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Autonomic dysregulation

Katelyn N Benthall, Stacie L Ong, Helen S Bateup
mTORC1 is a central signaling hub that integrates intra- and extracellular signals to regulate a variety of cellular metabolic processes. Mutations in regulators of mTORC1 lead to neurodevelopmental disorders associated with autism, which is characterized by repetitive, inflexible behaviors. These behaviors may result from alterations in striatal circuits that control motor learning and habit formation. However, the consequences of mTORC1 dysregulation on striatal neuron function are largely unknown. To investigate this, we deleted the mTORC1 negative regulator Tsc1 from identified striatonigral and striatopallidal neurons and examined how cell-autonomous upregulation of mTORC1 activity affects their morphology and physiology...
June 12, 2018: Cell Reports
Bernhard A Sabel, Jiaqi Wang, Lizbeth Cárdenas-Morales, Muneeb Faiq, Christine Heim
The loss of vision after damage to the retina, optic nerve, or brain has often grave consequences in everyday life such as problems with recognizing faces, reading, or mobility. Because vision loss is considered to be irreversible and often progressive, patients experience continuous mental stress due to worries, anxiety, or fear with secondary consequences such as depression and social isolation. While prolonged mental stress is clearly a consequence of vision loss, it may also aggravate the situation. In fact, continuous stress and elevated cortisol levels negatively impact the eye and brain due to autonomous nervous system (sympathetic) imbalance and vascular dysregulation; hence stress may also be one of the major causes of visual system diseases such as glaucoma and optic neuropathy...
June 2018: EPMA Journal
Tao Huan, Amelia Palermo, Julijana Ivanisevic, Duane Rinehart, David Edler, Thiery Phommavongsay, H Paul Benton, Carlos Guijas, Xavier Domingo-Almenara, Benedikt Warth, Gary Siuzdak
Comprehensive metabolomic data can be achieved using multiple orthogonal separation and mass spectrometry (MS) analytical techniques. However, drawing biologically relevant conclusions from this data and combining it with additional layers of data collected by other omic technologies present a significant bioinformatic challenge. To address this, a data processing approach was designed to automate the comprehensive prediction of dysregulated metabolic pathways/networks from multiple data sources. The platform autonomously integrates multiple MS-based metabolomics data types without constraints due to different sample preparation/extraction, chromatographic separation, or MS detection method...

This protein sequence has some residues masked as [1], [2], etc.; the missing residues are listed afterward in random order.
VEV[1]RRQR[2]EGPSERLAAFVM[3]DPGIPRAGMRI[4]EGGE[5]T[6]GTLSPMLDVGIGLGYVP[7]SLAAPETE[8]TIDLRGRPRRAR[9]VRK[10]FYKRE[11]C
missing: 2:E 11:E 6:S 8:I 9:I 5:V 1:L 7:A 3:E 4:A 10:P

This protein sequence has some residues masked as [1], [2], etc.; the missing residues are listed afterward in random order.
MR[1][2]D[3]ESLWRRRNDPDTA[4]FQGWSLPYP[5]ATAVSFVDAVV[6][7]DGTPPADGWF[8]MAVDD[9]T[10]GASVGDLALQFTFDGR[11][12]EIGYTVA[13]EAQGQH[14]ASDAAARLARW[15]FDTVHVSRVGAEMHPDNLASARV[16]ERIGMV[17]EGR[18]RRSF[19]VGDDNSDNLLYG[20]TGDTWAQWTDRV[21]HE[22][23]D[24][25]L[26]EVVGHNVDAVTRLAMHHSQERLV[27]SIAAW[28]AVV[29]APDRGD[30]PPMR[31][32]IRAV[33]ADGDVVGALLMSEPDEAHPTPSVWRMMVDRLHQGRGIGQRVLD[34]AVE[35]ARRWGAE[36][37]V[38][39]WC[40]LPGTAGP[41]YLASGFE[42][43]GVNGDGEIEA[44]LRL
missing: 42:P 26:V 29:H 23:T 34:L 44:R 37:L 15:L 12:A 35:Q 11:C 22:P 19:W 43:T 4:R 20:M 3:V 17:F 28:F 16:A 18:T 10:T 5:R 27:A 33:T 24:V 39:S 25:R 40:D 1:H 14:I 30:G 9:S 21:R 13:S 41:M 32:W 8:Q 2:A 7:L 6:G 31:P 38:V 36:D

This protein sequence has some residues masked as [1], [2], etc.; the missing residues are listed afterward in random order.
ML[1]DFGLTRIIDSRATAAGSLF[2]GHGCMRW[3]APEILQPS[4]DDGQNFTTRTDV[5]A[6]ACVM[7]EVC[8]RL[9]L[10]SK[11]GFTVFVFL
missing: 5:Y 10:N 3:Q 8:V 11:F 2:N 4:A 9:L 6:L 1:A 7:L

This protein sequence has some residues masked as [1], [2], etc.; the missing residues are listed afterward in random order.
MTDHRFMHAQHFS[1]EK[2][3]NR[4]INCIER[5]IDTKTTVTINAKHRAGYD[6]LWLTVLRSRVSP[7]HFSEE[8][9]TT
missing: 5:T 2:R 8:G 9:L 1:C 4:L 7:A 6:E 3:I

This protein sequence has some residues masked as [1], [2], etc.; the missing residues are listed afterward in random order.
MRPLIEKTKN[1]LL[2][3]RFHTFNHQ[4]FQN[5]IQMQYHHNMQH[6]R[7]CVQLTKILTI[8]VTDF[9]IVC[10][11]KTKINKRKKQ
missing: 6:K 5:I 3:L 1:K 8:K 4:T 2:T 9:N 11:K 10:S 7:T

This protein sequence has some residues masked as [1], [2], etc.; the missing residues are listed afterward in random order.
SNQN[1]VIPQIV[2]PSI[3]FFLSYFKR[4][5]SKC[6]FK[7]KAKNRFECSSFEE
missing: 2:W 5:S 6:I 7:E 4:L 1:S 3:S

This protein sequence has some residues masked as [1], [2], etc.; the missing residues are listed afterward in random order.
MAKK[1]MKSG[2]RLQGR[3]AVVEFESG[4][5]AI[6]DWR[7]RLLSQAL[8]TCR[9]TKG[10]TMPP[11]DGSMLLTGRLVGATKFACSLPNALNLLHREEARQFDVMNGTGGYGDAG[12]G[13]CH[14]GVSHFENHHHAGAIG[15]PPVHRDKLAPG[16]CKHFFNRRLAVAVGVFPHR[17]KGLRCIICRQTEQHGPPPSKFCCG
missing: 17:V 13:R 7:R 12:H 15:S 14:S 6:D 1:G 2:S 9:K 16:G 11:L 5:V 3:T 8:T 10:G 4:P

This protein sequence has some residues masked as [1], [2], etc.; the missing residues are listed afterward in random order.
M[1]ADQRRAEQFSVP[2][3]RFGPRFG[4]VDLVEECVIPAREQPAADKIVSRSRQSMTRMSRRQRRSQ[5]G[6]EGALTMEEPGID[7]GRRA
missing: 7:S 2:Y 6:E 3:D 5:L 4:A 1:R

June 12, 2018: Analytical Chemistry
Xuejing Zhang, Xuelian Tang, Milton H Hamblin, Ke-Jie Yin
Angiogenesis is a complex process that depends on the delicate regulation of gene expression. Dysregulation of transcription during angiogenesis often leads to various human diseases. Emerging evidence has recently begun to show that long non-coding RNAs (lncRNAs) may mediate angiogenesis in both physiological and pathological conditions; concurrently, underlying molecular mechanisms are largely unexplored. Previously, our lab identified metastasis associates lung adenocarcinoma transcript 1 ( Malat1 ) as an oxygen-glucose deprivation (OGD)-responsive endothelial lncRNA...
June 11, 2018: International Journal of Molecular Sciences
Amilcare Barca, Francesca Gatti, Daniela Spagnolo, Stefania Ippati, Carla Vetrugno, Tiziano Verri
In excitable tissues, the endogenous dipeptide carnosine (CAR, β-Ala-l-His) sustains homeostatic responses to various challenges. By eliciting hypoglycemic effects via actions on the autonomic nervous system and protection of pancreatic beta-cells, CAR is also relevant in diabetes. We investigated the expression of genes involved in CAR biosynthesis, degradation, and membrane transport pathways, in the pancreas and brains of mice treated with streptozotocin (STZ) and then exposed to dietary CAR. We induced hyperglycemia by STZ intraperitoneal injections; then, STZ-treated mice received drinking water with or without CAR for two weeks...
June 9, 2018: International Journal of Molecular Sciences
Valentina Caputi, Maria Cecilia Giron
Parkinson’s disease (PD) is a progressively debilitating neurodegenerative disease characterized by α-synucleinopathy, which involves all districts of the brain-gut axis, including the central, autonomic and enteric nervous systems. The highly bidirectional communication between the brain and the gut is markedly influenced by the microbiome through integrated immunological, neuroendocrine and neurological processes. The gut microbiota and its relevant metabolites interact with the host via a series of biochemical and functional inputs, thereby affecting host homeostasis and health...
June 6, 2018: International Journal of Molecular Sciences
Lei Cao, Stuart L Graham, Paul M Pilowsky